Stroke, cancer and other chronic diseases more likely for those with poor mental health
A new report out today from the Australian Health Policy Collaboration has found these four million Australians are at much greater risk of chronic physical disease and much greater risk of early death.
Having a mental health condition increases the risk of every major chronic disease. Heart disease, high blood pressure, arthritis, back pain, diabetes, asthma, bronchitis, emphysema and cancer are all much more likely to occur among people with anxiety and depression.
More than 2.4 million people have both a mental and at least one physical health condition.
For the first time in Australia, this report quantifies the extent of this problem. For example, people with mental health conditions are more likely to have a circulatory system disease (that is, heart disease, high blood pressure and stroke). The likelihood increases by 52% for men, and 41% for women.
More than a million people are affected by both a circulatory system disease and a mental health condition. These diseases are Australia's biggest killers.
For painful, debilitating conditions such as arthritis and back pain, the numbers are even higher. Arthritis is 66% more likely for men with mental health conditions, and 46% more likely for women, with 959,000 people affected.
Back pain is 74% more likely for men with mental health conditions, and 68% more likely for women, with more than a million affected.
The gender differences are significant. Women with mental health conditions are much more likely to have asthma than women across Australia as a whole (70% more likely), while men are 49% more likely to have asthma with a mental health condition.
The biggest gender difference is cancer. Men with mental health conditions are 84% more likely to have cancer than the general population, and for women the figure is 20%.
As more women live with mental health conditions than men, overall, women are 23% more likely to be living with both a mental and physical health condition than men.
The report shows having a co-existing mental health condition and chronic physical disease generally results in worse quality of life, greater functional decline, needing to use more health care and higher healthcare costs.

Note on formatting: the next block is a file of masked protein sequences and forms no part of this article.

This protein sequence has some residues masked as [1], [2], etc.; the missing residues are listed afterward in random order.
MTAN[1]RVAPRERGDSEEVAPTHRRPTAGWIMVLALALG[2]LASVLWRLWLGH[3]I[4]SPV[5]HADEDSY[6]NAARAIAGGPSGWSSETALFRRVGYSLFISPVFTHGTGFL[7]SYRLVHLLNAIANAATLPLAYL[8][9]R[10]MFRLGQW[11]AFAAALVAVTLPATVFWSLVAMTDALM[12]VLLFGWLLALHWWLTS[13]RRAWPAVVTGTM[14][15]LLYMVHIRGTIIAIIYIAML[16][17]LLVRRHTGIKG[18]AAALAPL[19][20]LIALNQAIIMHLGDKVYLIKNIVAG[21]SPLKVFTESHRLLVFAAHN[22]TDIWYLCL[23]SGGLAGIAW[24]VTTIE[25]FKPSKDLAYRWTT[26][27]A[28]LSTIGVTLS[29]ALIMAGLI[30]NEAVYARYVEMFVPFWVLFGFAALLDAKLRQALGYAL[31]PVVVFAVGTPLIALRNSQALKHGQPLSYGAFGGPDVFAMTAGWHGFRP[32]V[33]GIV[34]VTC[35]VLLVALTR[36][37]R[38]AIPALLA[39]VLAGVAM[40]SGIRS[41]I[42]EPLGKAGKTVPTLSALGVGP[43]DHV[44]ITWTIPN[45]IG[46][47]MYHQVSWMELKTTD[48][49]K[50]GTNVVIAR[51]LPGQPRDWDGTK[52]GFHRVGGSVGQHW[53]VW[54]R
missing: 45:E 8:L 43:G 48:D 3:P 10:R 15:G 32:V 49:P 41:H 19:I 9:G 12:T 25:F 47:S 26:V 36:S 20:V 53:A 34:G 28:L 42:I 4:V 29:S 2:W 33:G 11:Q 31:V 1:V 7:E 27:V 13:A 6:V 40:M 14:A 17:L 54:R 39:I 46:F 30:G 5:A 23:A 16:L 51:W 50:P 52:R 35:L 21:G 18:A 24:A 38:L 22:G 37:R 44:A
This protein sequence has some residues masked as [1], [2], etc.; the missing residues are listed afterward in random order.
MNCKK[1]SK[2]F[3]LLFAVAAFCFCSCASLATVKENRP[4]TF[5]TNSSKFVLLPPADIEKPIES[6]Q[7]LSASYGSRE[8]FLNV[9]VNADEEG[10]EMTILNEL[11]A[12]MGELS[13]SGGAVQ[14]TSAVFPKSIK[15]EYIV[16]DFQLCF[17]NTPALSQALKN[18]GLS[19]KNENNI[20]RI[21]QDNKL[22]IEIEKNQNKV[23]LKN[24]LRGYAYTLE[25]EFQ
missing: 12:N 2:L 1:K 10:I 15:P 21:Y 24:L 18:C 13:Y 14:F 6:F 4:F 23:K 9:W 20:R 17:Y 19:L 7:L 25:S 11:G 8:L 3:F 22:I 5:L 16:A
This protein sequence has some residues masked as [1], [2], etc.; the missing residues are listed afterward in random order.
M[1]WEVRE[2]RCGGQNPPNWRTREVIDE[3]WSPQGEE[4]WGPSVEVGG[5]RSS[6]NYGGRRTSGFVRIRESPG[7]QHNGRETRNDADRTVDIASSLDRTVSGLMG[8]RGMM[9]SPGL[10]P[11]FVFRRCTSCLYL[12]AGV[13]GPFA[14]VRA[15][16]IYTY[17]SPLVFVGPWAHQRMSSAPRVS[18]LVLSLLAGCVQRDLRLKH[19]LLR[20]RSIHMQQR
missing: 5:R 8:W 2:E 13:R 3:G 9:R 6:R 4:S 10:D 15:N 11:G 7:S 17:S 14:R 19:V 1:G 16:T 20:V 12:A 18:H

These people require more treatment, use more medications, and have to spend more time, energy and money managing their health. People with a mental health condition are also more likely to be poorer, less likely to work, less likely to receive health screening and, sadly, more likely to receive substandard care for their physical diseases.
On average, people with mental health conditions die younger than the general population, and mostly from preventable conditions. We know from earlier researchthat people with severe mental illnesses die much earlier than the rest of the population. Our report shows even common mental health conditions such as anxiety and depression contribute to more chronic disease, leading to higher rates of early death.
We don't know exactly why people with mental health conditions have poorer physical health. The Academy of Medical Sciences has identified that poor mental health and psychosocial risk factors such as feeling dissatisfied with life, not feeling calm, having sleep problems that affect work, and financial concerns can predict physical disease.
Other factors, such as low socioeconomic status, poor social networks, living in rural areas and smoking are associated with both poor mental health and poor physical health.
We do know people with mental health conditions often don't receive advice about healthy lifestyles, don't get common tests for disease, and are less likely to receive treatment for disease. Some of this is due to stigma and discrimination, and sometimes it's neglect. People with mental health conditions can fall through the gaps between disjointed physical and mental health systems.
There is momentum for change among the mental health sector, with dozens of organisations signing up to the Equally Well consensus statement. This aims to improve the quality of life of people living with mental illness by providing equal access to quality health care.
There's some great work being done around the country, including in the Hunter region, where people with mental health conditions can access tailored help with physical health risk factors such as smoking and diet.
People using mental health services should have their physical health regularly assessed, and any problems addressed as early as possible. Better coordination of care would preserve healthcare resources and improve quality of life.
Provided by The Conversation